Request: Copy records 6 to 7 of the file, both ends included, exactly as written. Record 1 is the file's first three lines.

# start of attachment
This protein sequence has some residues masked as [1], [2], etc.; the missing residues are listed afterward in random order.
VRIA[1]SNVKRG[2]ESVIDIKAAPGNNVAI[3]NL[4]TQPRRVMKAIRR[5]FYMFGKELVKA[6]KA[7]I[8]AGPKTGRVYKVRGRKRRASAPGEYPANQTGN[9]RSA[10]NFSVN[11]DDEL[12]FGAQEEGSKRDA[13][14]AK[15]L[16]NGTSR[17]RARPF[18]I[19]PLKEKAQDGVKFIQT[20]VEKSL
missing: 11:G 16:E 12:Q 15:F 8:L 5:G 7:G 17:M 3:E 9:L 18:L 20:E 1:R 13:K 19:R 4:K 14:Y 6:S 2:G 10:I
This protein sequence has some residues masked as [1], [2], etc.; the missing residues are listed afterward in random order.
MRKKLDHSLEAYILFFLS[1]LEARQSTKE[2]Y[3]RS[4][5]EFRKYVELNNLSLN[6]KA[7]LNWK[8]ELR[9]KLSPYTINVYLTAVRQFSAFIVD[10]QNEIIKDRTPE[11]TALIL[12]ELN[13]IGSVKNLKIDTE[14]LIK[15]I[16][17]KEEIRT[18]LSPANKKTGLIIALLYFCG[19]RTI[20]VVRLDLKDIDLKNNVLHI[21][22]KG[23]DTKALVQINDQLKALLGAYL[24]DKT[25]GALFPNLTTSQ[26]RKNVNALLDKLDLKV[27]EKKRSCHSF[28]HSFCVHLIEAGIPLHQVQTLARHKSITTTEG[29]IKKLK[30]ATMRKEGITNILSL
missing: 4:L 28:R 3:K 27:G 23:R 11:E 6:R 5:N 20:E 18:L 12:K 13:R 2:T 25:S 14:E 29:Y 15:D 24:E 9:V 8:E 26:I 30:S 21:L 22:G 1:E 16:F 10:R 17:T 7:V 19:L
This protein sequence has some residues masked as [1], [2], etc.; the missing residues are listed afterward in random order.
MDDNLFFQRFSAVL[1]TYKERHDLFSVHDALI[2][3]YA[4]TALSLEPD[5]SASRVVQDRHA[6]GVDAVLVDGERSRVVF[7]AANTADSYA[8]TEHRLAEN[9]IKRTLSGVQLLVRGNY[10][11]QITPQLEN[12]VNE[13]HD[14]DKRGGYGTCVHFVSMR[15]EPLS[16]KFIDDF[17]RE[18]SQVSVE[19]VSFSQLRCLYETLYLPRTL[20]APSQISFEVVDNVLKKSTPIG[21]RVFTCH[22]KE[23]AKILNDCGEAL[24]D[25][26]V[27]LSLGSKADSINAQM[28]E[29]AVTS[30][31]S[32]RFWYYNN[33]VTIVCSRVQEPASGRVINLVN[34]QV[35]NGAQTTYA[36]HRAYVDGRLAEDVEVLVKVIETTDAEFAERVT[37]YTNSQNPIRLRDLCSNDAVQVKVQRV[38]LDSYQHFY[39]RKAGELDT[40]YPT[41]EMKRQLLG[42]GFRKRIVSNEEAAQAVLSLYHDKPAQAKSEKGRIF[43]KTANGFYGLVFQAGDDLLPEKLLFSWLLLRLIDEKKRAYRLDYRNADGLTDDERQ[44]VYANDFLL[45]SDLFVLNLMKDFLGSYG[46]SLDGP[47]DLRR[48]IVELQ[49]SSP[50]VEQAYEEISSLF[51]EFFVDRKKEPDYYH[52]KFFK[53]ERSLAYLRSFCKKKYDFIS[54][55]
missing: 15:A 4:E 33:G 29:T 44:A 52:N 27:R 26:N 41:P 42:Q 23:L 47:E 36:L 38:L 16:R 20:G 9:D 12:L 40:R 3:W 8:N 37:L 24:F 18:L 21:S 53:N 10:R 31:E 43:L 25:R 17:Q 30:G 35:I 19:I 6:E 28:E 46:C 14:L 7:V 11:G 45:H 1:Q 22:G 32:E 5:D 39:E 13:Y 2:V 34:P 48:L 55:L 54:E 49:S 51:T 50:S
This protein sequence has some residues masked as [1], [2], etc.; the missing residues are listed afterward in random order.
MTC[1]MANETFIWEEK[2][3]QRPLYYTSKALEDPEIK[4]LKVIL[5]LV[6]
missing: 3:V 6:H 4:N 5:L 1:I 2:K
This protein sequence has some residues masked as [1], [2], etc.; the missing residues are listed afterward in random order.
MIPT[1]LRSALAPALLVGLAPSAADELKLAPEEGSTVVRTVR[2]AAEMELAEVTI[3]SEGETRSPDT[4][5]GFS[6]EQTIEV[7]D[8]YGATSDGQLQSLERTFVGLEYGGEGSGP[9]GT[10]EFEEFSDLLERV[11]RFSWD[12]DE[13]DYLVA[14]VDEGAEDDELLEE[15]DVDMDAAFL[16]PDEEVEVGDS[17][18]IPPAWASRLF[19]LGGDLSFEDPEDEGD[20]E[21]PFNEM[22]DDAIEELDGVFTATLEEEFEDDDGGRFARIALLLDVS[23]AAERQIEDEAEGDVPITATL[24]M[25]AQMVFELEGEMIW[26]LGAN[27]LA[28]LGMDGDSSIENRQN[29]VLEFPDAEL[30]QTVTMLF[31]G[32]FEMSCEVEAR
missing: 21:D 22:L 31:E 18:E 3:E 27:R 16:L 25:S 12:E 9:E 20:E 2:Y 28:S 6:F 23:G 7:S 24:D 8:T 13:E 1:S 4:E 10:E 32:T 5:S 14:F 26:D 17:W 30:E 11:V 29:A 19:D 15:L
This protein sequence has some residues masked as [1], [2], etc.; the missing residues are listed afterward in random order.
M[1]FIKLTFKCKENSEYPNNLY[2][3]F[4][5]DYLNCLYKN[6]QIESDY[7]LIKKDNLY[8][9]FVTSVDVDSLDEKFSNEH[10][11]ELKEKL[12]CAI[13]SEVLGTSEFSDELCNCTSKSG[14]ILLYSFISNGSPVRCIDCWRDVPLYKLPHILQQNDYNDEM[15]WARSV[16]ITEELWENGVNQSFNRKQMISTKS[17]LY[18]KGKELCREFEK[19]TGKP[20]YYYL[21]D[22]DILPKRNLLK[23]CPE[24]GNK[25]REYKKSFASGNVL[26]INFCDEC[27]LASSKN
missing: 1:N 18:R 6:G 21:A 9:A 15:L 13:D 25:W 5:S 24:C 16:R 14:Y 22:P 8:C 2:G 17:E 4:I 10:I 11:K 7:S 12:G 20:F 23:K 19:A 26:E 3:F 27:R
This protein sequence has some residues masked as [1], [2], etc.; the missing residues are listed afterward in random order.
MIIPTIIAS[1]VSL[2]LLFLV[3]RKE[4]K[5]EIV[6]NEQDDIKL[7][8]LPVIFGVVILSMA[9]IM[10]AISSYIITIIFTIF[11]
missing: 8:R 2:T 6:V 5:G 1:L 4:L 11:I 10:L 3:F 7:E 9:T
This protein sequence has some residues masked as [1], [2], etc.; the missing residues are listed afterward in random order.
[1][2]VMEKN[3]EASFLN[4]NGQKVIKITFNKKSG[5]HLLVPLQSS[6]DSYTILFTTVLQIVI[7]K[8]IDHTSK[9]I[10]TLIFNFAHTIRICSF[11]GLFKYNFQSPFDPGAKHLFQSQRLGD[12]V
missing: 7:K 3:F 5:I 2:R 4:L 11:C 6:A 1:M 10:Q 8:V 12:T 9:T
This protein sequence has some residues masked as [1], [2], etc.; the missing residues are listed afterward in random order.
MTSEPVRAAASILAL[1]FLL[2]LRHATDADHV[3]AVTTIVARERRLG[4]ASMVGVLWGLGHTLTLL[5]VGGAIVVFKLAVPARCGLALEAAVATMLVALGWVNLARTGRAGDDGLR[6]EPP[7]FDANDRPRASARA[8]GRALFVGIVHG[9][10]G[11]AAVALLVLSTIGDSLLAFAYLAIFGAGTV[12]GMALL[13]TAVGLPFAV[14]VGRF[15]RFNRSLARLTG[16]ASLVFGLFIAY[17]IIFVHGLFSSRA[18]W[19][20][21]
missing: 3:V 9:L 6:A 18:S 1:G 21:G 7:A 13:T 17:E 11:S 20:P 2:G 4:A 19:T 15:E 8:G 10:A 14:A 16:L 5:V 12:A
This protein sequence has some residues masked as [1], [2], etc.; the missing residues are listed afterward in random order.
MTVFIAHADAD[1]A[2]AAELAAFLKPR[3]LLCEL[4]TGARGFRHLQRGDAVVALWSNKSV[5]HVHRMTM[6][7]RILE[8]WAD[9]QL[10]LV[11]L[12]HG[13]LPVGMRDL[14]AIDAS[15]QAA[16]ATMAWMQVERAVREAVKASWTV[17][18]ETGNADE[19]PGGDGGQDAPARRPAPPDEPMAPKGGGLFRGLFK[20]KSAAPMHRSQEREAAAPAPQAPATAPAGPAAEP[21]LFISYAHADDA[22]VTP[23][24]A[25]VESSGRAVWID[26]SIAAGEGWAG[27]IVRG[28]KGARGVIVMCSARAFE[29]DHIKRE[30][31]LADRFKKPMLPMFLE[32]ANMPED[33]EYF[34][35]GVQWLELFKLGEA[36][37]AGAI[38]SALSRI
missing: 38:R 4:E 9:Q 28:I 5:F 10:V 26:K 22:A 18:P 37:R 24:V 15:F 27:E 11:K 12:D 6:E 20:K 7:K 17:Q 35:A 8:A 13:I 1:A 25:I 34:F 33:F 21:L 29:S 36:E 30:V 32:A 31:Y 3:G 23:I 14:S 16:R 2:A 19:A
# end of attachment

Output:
This protein sequence has some residues masked as [1], [2], etc.; the missing residues are listed afterward in random order.
M[1]FIKLTFKCKENSEYPNNLY[2][3]F[4][5]DYLNCLYKN[6]QIESDY[7]LIKKDNLY[8][9]FVTSVDVDSLDEKFSNEH[10][11]ELKEKL[12]CAI[13]SEVLGTSEFSDELCNCTSKSG[14]ILLYSFISNGSPVRCIDCWRDVPLYKLPHILQQNDYNDEM[15]WARSV[16]ITEELWENGVNQSFNRKQMISTKS[17]LY[18]KGKELCREFEK[19]TGKP[20]YYYL[21]D[22]DILPKRNLLK[23]CPE[24]GNK[25]REYKKSFASGNVL[26]INFCDEC[27]LASSKN
missing: 1:N 18:R 6:G 21:A 9:A 15:L 13:D 25:W 5:S 24:C 16:R 14:Y 22:P 8:C 2:G 17:E 4:I 10:I 11:K 7:S 12:G 20:F 23:K 19:A 26:E 3:F 27:R
This protein sequence has some residues masked as [1], [2], etc.; the missing residues are listed afterward in random order.
MIIPTIIAS[1]VSL[2]LLFLV[3]RKE[4]K[5]EIV[6]NEQDDIKL[7][8]LPVIFGVVILSMA[9]IM[10]AISSYIITIIFTIF[11]
missing: 8:R 2:T 6:V 5:G 1:L 4:L 11:I 10:L 3:F 7:E 9:T